How Long Do Superficial Wounds Take to Heal?

A wound is any area of skin that has been torn or damaged. These include cuts, scrapes, abrasions, burns and lacerations (tears).

Most of the time, a cut or graze will heal within a few days if you take care of it at home with clean, dry skin and antibacterial ointment. Deeper lacerations may need stitches to close them up.

How Long Do Superficial Wounds Heal?

Most people think of the body as having a miraculous ability to repair all cuts and abrasions. But a wound that takes too long to heal or is infected could be a sign that something is wrong.

The first step in wound healing is stopping the bleeding, or hemostasis. This happens when blood cells clump together to form a clot that stops the bleeding, forms a scab and protects the wound. This process can happen in seconds or minutes after a wound is cut, punctured or scraped.

Next, the wound starts to become inflamed as the body flushes out bacteria and other harmful microbes from the site of the injury. Your body also sends specialized immune cells to the site to fight against infection.

Once your body is done flushing out the microbes, it begins to send out new blood cells that will carry the nutrients and oxygen needed for wound healing. These include oxygen-rich red blood cells and white blood cells that help get rid of dead skin cells.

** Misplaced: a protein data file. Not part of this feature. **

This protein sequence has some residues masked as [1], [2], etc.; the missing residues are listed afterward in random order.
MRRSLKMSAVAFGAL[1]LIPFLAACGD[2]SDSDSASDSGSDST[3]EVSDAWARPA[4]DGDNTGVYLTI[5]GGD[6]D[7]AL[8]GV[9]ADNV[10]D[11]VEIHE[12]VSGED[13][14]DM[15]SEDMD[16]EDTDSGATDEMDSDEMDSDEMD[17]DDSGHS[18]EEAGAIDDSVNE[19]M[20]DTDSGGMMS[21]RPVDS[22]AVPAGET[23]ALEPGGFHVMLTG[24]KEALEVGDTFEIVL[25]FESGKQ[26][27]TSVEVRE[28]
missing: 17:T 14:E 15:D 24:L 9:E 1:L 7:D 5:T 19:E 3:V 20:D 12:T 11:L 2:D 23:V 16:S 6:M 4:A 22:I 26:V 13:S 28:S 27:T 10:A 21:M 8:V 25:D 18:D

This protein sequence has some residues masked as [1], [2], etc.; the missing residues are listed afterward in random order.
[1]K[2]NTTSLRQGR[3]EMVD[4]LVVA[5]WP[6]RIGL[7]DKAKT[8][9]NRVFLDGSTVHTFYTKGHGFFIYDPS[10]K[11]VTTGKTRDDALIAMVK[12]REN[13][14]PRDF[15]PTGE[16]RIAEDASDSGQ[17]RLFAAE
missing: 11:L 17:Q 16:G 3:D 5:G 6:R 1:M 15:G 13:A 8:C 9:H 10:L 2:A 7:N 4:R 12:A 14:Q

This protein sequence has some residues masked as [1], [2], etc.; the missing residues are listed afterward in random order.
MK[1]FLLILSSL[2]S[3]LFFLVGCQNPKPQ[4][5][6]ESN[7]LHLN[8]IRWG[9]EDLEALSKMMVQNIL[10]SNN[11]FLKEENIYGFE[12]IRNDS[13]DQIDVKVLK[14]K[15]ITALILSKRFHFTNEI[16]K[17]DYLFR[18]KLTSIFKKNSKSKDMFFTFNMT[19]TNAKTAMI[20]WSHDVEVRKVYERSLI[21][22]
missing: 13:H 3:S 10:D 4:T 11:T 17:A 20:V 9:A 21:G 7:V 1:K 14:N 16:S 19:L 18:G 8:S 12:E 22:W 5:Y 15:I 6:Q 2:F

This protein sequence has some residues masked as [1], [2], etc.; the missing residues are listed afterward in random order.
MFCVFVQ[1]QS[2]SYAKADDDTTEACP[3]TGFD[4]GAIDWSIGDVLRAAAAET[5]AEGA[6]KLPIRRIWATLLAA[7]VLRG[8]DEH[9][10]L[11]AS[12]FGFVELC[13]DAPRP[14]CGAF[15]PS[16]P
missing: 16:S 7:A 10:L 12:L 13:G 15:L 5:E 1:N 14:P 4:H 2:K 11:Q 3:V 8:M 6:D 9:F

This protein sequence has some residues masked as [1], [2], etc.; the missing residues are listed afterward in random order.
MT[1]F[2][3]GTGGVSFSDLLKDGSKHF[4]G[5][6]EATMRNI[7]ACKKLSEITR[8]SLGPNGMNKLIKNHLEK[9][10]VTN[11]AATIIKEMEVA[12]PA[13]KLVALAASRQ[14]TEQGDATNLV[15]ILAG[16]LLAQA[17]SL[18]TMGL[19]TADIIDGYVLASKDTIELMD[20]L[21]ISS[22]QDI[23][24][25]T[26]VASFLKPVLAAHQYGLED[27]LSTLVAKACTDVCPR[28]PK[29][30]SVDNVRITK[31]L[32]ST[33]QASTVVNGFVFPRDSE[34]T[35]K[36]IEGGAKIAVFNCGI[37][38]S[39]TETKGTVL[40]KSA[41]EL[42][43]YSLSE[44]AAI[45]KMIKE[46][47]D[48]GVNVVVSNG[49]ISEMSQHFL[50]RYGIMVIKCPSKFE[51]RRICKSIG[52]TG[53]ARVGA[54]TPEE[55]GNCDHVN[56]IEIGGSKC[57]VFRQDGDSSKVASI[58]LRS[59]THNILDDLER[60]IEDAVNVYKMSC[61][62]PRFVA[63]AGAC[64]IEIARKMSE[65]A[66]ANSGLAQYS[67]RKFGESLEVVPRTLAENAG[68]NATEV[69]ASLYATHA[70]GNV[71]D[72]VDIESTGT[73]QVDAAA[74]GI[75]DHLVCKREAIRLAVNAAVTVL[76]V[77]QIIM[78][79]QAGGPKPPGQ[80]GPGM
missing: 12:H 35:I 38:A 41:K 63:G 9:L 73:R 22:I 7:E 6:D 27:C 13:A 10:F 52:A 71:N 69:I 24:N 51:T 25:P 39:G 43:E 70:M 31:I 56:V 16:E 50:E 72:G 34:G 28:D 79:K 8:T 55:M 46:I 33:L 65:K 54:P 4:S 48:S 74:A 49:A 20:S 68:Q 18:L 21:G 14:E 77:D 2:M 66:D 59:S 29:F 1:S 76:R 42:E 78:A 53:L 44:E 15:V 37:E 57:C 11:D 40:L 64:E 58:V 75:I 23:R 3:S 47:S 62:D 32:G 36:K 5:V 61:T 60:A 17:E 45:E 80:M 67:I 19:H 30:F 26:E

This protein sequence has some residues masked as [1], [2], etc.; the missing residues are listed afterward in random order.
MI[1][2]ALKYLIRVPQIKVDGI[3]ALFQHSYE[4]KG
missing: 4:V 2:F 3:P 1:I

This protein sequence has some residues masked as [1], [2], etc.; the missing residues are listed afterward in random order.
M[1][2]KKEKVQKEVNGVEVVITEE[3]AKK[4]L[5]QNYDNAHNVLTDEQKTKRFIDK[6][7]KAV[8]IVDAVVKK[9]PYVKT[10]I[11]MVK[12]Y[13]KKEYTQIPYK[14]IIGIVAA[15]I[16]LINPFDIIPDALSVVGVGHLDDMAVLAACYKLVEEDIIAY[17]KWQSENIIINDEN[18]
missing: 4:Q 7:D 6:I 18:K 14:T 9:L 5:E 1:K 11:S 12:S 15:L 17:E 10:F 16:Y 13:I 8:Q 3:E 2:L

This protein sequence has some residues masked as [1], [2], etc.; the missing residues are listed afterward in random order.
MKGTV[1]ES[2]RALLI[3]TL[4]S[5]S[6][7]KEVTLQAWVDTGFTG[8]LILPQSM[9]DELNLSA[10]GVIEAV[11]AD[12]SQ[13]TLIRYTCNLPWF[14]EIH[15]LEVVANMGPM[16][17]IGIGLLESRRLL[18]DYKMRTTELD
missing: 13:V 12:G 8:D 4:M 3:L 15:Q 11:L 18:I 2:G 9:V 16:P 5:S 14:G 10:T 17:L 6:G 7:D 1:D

During the second stage of wound healing, your body gets busy making new tissue to replace broken or missing skin. Your cells use chemical signals to create collagen, a kind of tough protein fiber that reconnects broken tissue and gives the skin its strength. The new tissue might look pink, wrinkled or stretched at the beginning of this stage but will eventually fade and flatten out to a duller color.

After a few weeks, your body will begin to build up the new tissue and make it stronger. You might notice itching, swelling or puckering of the wound and it may take a few months before you have a full-thickness, healthy scar that is almost as strong as your normal skin.

Your body will continue to grow and build new tissue for a couple of years, even after the scab has fallen off. It will be almost 80-90% of the strength of your normal skin, which is why a scar may remain.

How long a wound will take to heal is dependent on the severity of the injury, your age, overall health condition and other risk factors. For example, people with chronic conditions, such as diabetes or high blood pressure, tend to have slow-healing wounds. They might take longer to heal because their bodies have trouble getting to the regeneration and rebuilding phase of the healing process.